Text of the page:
When the PlayStation 5 launches, it really needs to release with native digital game gifting through the PlayStation Store right out of the gate. Sony shouldn't live in Microsoft's shadow when it comes to features like this.
Sony has Microsoft easily beat when it comes to exclusive games, but Microsoft beats Sony in... just about everything else. Xbox has a better game subscription service (Xbox Game Pass), better online play (Xbox Live), better game streaming (xCloud), and it's ahead of the curve when it comes to digital game gifting. In contrast, the PS4 has no form of digital game gifting to speak of.
I'm not going to argue that game gifting on Xbox is perfect, because it's not. For whatever reason, games are still region-locked, so you can't gift a game to a person in another region from you. If you try to, they simply won't be able to play it. But some form of game gifting is still better than nothing.
I've said it time and time again, but the future is more digital than ever. This is just common knowledge. It's the way things have been progressing for years, and will continue to do so. Physical media is on its way out, though I wouldn't necessarily say it's dying. It's not gone entirely — the world doesn't quite have the infrastructure for that just yet, as much as Google would like to think otherwise — it's just become increasingly less important. Its share of the revenue pie only gets smaller and smaller.
Sony's first-quarter financial results for 2019 proved this. Digital downloads accounted for 53% of full game sales on the platform. Personally, I can't remember the last time I bought a physical game on either Xbox or PlayStation. Out of the hundreds that I own, maybe a handful are physical. And I almost never play them.
If I had a physical disc sitting on my desk somewhere or under the television, I just didn't want to go and put it in my console. Yeah, you can chalk it up to laziness — and you wouldn't necessarily be wrong — but this is something I found a lot of people deal with. I'm much more inclined to sit on my couch and scroll through my digital library to find a game I want to play. In fact, this only made me play games more than before.
I used to be someone who loathed the idea of digital games. It's not that I thought they made me better, like some physical purist, but I liked the idea of having a tangible object in my hands. A digital library felt temporary. Unstable. Like Microsoft or Sony could wave their hands and it'd disappear at a moment's notice. I'm not nearly as paranoid as that now, and I realize that even if I have a physical disc, I don't technically own the game. I'm renting a license to use it, essentially. And with games now frequently needing to be connected to the internet in some form, there is never a guarantee that a physical disc will always work in the future.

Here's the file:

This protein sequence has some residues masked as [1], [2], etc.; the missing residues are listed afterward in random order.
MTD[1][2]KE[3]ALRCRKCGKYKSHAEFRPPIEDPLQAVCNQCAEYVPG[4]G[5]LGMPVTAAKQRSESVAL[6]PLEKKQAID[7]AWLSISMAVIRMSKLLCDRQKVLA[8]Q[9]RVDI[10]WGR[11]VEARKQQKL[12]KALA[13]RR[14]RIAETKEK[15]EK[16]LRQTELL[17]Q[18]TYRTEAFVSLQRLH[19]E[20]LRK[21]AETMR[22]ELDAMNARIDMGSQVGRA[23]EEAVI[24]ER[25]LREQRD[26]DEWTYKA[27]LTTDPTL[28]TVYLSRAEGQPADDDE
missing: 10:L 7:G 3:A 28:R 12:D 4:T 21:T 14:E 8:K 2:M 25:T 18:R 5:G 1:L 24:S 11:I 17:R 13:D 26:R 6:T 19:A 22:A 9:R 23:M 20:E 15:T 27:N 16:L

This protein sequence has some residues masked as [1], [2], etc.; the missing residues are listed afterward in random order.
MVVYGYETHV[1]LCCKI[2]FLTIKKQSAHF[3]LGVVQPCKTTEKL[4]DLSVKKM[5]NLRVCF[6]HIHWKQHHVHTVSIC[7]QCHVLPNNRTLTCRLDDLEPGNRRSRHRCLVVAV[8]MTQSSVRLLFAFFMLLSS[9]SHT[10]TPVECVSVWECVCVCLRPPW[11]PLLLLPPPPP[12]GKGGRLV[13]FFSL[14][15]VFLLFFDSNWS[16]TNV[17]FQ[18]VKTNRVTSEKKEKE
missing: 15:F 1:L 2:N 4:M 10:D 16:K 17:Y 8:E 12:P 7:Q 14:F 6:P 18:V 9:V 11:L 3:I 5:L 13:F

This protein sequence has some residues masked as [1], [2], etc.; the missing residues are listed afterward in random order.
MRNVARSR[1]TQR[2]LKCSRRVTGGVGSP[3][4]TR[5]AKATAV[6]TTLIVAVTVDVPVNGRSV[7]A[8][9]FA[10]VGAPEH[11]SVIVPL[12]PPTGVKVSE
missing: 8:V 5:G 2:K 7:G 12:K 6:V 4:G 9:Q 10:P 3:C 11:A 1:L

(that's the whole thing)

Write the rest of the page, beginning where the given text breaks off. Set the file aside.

Getting back to digital game gifting, you can see why receiving a physical game would be an inconvenience for myself. I was given a physical copy of God of War for my PlayStation 4 in 2018 as a Christmas gift, and though it's one of my favorite games of all time, I can't help but wish I had gotten the digital version instead.
Another byproduct of us living in a digital age is that we're also more connected to the rest of the world. I know plenty of people living in other countries, including several coworkers. I can't as easily send them a gift if I wanted to ship a physical game, not to mention any import fees. Digital game gifting would be the perfect solution.
Sony, please make it happen. Digital game gifting needs to be a thing when the PS5 launches.
Jennifer Locke has been playing video games nearly her entire life. You can find her posting pictures of her dog and obsessing over PlayStation and Xbox, Star Wars, and other geeky things.
You can give people PSN gift cards. Digital gifting is a niche thing that would not have a noticeable impact on how well the PS5 does.
Agreed - just send someone a PSN gift card. If they're international, then Paypal them what it would cost to buy the game. Personally, I like having physical copies. My kids will often play a game after I'm done with it. I could run into issues with that on the digital copies, and I certainly don't want to give them access to my PSN account. With the physical copy, they can play the base game, and buy the DLC if they want. And of course, once you're done with it, you can always sell it back to Gamestop or Best Buy and get credit for something else. Digital copy? You're stuck. Now I am concerned about the next gen games coming up with 100 GB Bluray disks. It took me nearly 2 hours to load Red Dead Redemption 2 at 89 GB. Unless the newer Bluray drives are faster, that's a lot of time before you can play the game. I don't know how long it'll take to download a full digital game that big. I have a Fios Gig connection, but even using a wired connection in the house, PSN download rates haven't been the greatest. Things could get bogged down, especially when everyone's pulling down a new game. Physical media may be the quickest way to get going. Might be better to put the games on a read only flash drive - like a USB thumb drive or SD card. With flash, it'd be cool if PSN could update the flash with patches and DLC, if bought.
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